NRL star Curtis Scott has spoken publicly for the first time since his “gruesome” police arrest in January plunged his career into crisis.

Dramatic footage of Scott being tasered and doused with pepper spray by police was played in court on Thursday — the day the charges laid against him were sensationally dropped.

As first reported by NCA NewsWire, extended vision of what Scott’s lawyer claims was an “unreasonable or unlawful” arrest following boozy Australia Day celebrations underpins an application for NSW Police to pay the costs of his nine-month legal battle that total more than $100,000.

The footage included disturbing vision of officers telling Scott to relax as he writhed in agony after being pepper sprayed and tasered.

You can watch the extended footage in the video player above.

Magistrate Jennifer Giles accepted his guilty plea to other minor charges on Thursday but did not record a conviction. She told Downing Centre Local Court no punishment she handed down could match the events of his arrest.

“My client is innocent and we had to fight pretty hard and pretty long to get this decision,” Scott’s lawyer Sam Macedone said outside court.

Scott told reporters the ordeal had been a “really tough time in my life” that he was hoping to put behind him, although Mr Macedone said they would explore bringing a civil case against the police.

Scott revealed the true depths of his bitterness towards the legal matter by breaking his silence in an interview with 7News on Thursday night.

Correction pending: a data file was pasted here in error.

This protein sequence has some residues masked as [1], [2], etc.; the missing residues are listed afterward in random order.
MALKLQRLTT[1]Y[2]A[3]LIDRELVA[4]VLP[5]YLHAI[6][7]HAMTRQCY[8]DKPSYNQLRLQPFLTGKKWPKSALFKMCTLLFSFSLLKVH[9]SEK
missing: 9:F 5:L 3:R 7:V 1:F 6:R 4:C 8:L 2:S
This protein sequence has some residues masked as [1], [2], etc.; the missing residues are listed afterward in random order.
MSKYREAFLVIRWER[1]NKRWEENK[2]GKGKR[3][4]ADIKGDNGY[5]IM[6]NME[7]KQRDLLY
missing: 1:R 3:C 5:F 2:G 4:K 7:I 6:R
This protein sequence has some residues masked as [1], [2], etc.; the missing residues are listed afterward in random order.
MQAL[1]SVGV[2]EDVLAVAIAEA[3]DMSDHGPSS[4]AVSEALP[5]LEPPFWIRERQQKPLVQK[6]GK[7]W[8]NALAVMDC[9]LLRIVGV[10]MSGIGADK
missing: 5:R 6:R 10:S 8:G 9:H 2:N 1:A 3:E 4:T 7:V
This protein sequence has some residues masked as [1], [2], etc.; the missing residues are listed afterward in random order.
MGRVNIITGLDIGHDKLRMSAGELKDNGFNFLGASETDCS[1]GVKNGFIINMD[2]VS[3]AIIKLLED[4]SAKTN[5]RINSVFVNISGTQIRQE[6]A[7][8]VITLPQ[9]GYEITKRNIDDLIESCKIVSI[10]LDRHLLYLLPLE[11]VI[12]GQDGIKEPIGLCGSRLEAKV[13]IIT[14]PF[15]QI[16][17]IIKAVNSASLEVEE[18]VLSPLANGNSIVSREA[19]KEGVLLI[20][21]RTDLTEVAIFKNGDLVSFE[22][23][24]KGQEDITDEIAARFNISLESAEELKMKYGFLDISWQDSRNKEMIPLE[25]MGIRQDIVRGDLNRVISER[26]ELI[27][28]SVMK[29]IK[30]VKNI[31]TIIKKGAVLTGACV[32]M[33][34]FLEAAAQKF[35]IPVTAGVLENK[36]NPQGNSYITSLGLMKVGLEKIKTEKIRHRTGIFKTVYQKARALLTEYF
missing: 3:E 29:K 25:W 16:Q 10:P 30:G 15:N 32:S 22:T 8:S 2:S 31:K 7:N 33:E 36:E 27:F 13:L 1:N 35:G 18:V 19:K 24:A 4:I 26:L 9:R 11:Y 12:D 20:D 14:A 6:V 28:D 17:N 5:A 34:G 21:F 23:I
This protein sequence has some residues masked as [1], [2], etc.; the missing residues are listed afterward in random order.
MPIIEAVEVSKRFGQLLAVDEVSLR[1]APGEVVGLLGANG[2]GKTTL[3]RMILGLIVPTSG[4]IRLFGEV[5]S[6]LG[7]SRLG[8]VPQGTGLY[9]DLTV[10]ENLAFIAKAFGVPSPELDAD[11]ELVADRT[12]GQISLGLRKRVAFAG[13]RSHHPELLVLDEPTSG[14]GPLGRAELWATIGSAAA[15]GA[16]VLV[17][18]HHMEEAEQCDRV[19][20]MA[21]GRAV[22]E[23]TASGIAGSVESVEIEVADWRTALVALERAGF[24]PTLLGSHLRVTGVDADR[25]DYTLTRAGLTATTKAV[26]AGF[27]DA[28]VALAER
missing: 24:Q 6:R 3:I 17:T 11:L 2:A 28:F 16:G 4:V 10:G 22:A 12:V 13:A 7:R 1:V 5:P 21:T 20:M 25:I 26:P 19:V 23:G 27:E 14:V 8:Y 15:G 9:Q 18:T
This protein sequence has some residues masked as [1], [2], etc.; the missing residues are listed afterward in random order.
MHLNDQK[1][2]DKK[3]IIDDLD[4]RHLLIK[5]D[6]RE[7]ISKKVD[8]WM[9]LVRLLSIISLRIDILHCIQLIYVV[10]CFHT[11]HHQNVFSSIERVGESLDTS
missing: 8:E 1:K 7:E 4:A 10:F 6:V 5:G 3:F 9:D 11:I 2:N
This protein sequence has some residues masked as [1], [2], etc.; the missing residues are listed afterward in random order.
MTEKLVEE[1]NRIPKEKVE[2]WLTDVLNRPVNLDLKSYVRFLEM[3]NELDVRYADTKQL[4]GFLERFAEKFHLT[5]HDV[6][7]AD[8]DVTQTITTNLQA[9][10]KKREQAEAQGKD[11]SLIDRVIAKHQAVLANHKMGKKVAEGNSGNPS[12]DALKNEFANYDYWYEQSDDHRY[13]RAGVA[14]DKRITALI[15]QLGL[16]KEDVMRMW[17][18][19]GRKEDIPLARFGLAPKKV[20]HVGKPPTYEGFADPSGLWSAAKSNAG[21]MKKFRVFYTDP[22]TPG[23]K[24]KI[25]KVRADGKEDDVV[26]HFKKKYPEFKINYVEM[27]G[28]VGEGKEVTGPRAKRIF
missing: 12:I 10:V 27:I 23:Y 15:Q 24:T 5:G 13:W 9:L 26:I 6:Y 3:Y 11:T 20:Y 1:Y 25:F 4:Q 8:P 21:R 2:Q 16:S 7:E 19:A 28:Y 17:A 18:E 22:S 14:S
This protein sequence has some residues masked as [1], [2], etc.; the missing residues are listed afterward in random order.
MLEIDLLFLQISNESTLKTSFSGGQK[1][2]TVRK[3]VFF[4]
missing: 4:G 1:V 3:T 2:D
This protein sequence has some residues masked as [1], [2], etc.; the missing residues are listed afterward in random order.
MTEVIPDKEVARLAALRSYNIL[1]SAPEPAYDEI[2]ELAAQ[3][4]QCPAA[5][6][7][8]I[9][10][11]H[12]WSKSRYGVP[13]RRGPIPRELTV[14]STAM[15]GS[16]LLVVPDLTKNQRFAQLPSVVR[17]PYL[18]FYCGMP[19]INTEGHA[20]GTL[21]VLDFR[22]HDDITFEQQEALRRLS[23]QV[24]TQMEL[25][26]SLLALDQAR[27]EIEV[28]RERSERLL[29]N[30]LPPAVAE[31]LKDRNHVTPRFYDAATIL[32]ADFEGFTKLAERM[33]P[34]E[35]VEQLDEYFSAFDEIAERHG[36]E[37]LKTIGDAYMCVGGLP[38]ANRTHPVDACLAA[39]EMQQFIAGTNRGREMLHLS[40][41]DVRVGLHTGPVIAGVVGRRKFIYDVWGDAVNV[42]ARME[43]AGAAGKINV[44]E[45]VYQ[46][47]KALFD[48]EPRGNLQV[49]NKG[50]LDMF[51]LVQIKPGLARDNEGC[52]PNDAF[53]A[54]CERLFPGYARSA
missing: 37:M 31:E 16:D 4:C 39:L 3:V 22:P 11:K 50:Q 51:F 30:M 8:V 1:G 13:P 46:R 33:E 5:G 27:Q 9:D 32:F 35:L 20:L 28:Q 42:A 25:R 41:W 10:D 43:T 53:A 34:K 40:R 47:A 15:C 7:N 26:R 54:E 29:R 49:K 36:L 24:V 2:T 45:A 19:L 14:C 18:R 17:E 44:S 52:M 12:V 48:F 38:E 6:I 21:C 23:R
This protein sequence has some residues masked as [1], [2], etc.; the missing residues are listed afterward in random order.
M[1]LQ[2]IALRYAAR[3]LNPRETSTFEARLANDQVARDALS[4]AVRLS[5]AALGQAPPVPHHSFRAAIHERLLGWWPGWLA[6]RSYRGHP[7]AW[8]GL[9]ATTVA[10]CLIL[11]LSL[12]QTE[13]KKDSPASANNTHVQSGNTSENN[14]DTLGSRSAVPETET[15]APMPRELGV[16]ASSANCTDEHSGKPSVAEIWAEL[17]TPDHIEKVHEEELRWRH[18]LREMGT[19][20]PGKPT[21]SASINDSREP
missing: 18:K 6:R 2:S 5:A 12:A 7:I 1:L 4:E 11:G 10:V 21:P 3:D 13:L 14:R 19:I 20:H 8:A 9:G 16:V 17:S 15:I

“It’s been a really long nine months for myself. I’m happy it’s finally come to an end,” he said.

“I put my whole career on the line to clear my name and that was a risk I was willing to take.

“Everybody on your back, making out that you’re some monster, a cop basher. In the back of my mind, I knew if one of these charges stuck I’d be digging holes for the rest of my life.

“In myself I’m bitter, I’m bitter that everyone kind of just took their side and did not consider my side of the story.”

He said he is not anti-police as a result of his nightmare.

It came after serious allegations of assaulting and resisting police were dropped in court on Wednesday when the first snippets of revelatory police bodycam footage showed the incident for the first time.

The Canberra Raiders outside back was intoxicated and barely conscious as he was arrested just metres from NRL headquarters in Moore Park about 2.10am on January 27.

In the extended footage played on Thursday, Scott, 22, was doused with capsicum spray and tasered after police found him sleeping peacefully on his back at the base of a fig tree.

The clearly confused footballer can be heard telling police he was “getting dressed” before changing to a repeated line of “I’ve done nothing wrong” after he was handcuffed and ordered to get to his feet.

It then shows one officer deploy his taser as Scott remains on the ground, handcuffed and moaning in pain after copping pepper spray in the face, having resisted efforts to stand him up.

“Stop otherwise you’ll be tasered,” he was warned.

Scott writhes and screams out in agony before falling silent when Senior Constable Chris Bucknell tells him: “You lash out again, I’ll f***ing taser you again.”

The footage revealed Scott was asleep when police first came across him.

They tried to rouse him by pinching his ear before handcuffing him without formally placing him under arrest.

“Don’t resist, mate,” one of the officers says as Scott lays slumped in the roots of a fig tree, his eyes closed.